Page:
Richard Knox

Since he joined NPR in 2000, Knox has covered a broad range of issues and events in public health, medicine, and science. His reports can be heard on NPR's Morning Edition, All Things Considered, Weekend Edition, Talk of the Nation, and newscasts.

Among other things, Knox's NPR reports have examined the impact of HIV/AIDS in Africa, North America, and the Caribbean; anthrax terrorism; smallpox and other bioterrorism preparedness issues; the rising cost of medical care; early detection of lung cancer; community caregiving; music and the brain; and the SARS epidemic.

Before joining NPR, Knox covered medicine and health for The Boston Globe. His award-winning 1995 articles on medical errors are considered landmarks in the national movement to prevent medical mistakes. Knox is a graduate of the University of Illinois and Columbia University. He has held yearlong fellowships at Stanford and Harvard Universities, and is the author of a 1993 book on Germany's health care system.

He and his wife Jean, an editor, live in Boston. They have two daughters.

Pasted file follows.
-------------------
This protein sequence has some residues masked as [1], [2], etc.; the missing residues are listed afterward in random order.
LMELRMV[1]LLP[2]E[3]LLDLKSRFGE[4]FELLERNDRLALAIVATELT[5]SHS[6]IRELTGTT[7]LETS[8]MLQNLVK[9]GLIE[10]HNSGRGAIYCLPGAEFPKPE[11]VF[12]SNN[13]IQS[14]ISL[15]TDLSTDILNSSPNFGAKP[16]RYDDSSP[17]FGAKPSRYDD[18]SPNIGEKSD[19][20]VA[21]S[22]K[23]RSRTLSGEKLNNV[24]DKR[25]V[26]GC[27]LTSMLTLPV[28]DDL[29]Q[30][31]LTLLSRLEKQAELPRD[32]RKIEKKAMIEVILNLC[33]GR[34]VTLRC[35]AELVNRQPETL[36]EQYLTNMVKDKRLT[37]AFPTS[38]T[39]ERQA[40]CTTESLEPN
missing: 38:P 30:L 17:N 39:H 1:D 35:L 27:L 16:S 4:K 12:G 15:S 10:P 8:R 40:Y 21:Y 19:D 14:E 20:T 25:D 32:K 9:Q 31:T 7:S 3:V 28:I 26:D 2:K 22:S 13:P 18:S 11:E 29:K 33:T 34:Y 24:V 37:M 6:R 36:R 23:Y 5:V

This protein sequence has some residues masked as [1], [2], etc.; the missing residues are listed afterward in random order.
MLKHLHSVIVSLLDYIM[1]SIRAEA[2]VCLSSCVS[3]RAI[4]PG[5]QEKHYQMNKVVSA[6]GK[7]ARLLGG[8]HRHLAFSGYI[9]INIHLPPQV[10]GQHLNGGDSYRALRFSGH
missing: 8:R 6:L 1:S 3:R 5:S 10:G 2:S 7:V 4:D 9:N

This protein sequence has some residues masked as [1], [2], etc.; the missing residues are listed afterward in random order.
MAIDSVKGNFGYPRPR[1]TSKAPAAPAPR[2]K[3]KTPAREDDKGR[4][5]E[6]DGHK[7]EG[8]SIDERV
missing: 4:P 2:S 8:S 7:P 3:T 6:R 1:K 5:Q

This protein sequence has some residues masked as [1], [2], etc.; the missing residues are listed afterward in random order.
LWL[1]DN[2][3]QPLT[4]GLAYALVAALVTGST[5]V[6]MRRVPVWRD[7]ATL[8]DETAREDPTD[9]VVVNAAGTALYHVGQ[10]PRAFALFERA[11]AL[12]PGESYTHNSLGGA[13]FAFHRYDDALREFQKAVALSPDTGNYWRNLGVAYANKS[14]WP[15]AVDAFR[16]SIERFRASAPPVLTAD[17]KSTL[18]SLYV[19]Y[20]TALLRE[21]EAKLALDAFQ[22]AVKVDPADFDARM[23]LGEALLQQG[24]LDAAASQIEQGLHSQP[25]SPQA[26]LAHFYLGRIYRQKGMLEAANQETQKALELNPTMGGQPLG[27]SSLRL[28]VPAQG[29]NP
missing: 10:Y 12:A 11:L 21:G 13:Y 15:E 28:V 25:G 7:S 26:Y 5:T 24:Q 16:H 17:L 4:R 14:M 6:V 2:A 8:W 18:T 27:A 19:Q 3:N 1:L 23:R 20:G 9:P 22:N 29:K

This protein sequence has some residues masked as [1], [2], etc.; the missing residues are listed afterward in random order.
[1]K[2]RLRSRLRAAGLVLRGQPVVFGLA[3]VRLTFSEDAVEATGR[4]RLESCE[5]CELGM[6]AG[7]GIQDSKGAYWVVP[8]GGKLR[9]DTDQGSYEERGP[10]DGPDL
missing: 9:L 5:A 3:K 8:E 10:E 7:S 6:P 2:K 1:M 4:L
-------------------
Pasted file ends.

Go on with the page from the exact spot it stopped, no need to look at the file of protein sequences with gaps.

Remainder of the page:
Shots - Health Blog
9:29 am
Tue June 7, 2011

U.S. Vulnerable To E. Coli Outbreak Like The One In Europe

A closeup view of the bacterium behind the foodborne disease outbreak centered in Germany.
Manfred Rohde Getty Images

Dr. Christopher Braden, the chief of food- and waterborne diseases at the Centers for Disease Control and Prevention, doesn't expect the Escherichia coli bug causing serious illness in northern Europe to leapfrog the Atlantic anytime soon.

Still, Braden tells Shots, "I am concerned about something similar that could happen in the United States."

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Shots - Health Blog
4:07 pm
Thu June 2, 2011

Why Making A Safer Birth Control Pill Is So Hard

It's a quest that never seems to end — the search for a safer birth control pill.

Some thought it might be at hand almost a decade ago when a new generation of oral contraceptives came on the market. They contained a hormone called drospirenone, which some thought would be less likely to cause dangerous blood clots.

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